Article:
Anyone who has studied mathematics to some degree will know about algebraic equations. An algebraic equation is an equation that can be solved to find the unknown value of **x**. A quadratic equation is an algebraic equation with **x²**, or in other words has two valid solutions to x. Generally speaking, a quadratic equation can be expressed in the following fashion: **ax² + bx + c = 0**. a, b and c are constants and the equation can be solved to find x. A quadratic equation is definitely more complicated to solve compared to a linear equation and it can be solved using various means and applications such as *factorisation*. As these methods are learnt in school and this *Encyclopaedia *is technically not a mathematics textbook, such methods will not be delved into.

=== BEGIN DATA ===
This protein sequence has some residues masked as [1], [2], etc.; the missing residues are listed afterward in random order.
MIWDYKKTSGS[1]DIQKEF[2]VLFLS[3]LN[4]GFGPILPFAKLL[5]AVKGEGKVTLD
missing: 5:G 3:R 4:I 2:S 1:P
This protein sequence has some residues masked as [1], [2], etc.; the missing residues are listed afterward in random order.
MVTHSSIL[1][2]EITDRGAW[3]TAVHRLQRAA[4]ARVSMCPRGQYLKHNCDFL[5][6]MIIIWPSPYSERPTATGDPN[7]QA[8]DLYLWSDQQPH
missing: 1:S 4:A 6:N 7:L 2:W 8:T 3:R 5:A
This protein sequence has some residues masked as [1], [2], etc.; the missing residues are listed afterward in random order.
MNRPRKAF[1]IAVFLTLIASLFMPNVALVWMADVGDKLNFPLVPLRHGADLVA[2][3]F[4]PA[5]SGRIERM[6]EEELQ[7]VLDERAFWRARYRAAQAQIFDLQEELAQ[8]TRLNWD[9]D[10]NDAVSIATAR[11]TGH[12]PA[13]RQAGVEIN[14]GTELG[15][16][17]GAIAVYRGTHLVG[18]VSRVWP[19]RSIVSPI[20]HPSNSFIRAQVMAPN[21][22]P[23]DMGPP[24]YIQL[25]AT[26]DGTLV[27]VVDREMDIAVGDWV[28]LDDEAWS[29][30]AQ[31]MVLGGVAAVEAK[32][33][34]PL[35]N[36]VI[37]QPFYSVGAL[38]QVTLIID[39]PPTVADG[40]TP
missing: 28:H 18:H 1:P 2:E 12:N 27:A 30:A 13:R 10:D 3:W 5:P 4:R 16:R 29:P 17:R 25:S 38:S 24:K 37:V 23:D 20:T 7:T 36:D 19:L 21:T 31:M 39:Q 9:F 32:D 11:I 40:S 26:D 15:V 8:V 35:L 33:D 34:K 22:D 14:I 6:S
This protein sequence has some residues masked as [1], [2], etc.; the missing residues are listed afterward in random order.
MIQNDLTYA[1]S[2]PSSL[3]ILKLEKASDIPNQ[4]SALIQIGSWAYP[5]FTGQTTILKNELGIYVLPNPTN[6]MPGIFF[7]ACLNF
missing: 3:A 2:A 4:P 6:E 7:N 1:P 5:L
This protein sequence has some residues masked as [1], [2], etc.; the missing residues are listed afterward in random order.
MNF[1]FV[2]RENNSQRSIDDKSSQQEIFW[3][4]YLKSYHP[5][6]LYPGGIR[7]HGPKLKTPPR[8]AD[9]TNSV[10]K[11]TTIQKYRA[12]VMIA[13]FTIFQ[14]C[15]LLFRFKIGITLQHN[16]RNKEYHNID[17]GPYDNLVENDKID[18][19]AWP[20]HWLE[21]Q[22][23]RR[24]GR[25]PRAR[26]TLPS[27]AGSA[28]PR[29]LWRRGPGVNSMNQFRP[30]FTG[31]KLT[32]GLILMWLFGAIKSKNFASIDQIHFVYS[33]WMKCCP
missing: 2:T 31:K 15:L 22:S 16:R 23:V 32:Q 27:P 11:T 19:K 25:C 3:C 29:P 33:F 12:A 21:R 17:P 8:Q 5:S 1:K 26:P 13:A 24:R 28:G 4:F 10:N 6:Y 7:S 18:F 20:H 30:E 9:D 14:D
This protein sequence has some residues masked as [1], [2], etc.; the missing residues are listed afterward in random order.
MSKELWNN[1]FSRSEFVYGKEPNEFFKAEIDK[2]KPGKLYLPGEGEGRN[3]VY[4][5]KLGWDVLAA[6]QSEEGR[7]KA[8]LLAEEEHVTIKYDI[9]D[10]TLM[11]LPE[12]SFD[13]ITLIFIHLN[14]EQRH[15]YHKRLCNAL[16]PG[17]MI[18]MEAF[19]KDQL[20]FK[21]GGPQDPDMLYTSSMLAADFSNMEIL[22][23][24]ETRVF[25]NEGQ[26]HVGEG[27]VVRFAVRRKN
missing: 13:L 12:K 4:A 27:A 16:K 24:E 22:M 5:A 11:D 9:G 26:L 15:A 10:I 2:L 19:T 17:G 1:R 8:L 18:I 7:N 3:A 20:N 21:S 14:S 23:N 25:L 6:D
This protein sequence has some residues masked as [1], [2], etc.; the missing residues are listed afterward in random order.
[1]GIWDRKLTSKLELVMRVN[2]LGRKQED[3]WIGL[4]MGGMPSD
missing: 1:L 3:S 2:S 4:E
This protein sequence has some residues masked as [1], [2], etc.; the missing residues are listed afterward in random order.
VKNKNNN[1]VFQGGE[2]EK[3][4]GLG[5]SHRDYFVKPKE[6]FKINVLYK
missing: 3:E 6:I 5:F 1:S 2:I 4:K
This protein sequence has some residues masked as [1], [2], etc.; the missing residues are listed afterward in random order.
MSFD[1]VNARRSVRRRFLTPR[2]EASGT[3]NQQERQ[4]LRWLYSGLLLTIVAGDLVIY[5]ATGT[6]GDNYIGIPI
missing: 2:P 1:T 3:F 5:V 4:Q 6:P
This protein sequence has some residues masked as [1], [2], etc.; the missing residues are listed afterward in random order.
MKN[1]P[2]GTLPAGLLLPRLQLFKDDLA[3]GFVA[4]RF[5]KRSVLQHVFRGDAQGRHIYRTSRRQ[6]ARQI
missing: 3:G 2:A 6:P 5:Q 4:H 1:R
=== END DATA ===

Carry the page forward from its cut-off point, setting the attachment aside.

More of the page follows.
If you have not learnt it already, there is a shortcut method to solving quadratic equations: the **quadratic formula**. This formula can easily find x if you simply substitute in the values for a, b and c. Of course this formula only works if the solutions are real numbers. The quadratic formula is as follows:

As you can see, because of the ± sign, the formula can be used to find both solutions to a quadratic equation. Even without factorising, it can find the answer as long as you substitute numbers into it on a calculator, making maths class very easy. However, as mentioned above the *Encyclopaedia of Absolute and Relative Knowledge* is not a mathematics textbook and one should instead learn properly from their teacher, not using the formula until they have been taught it properly.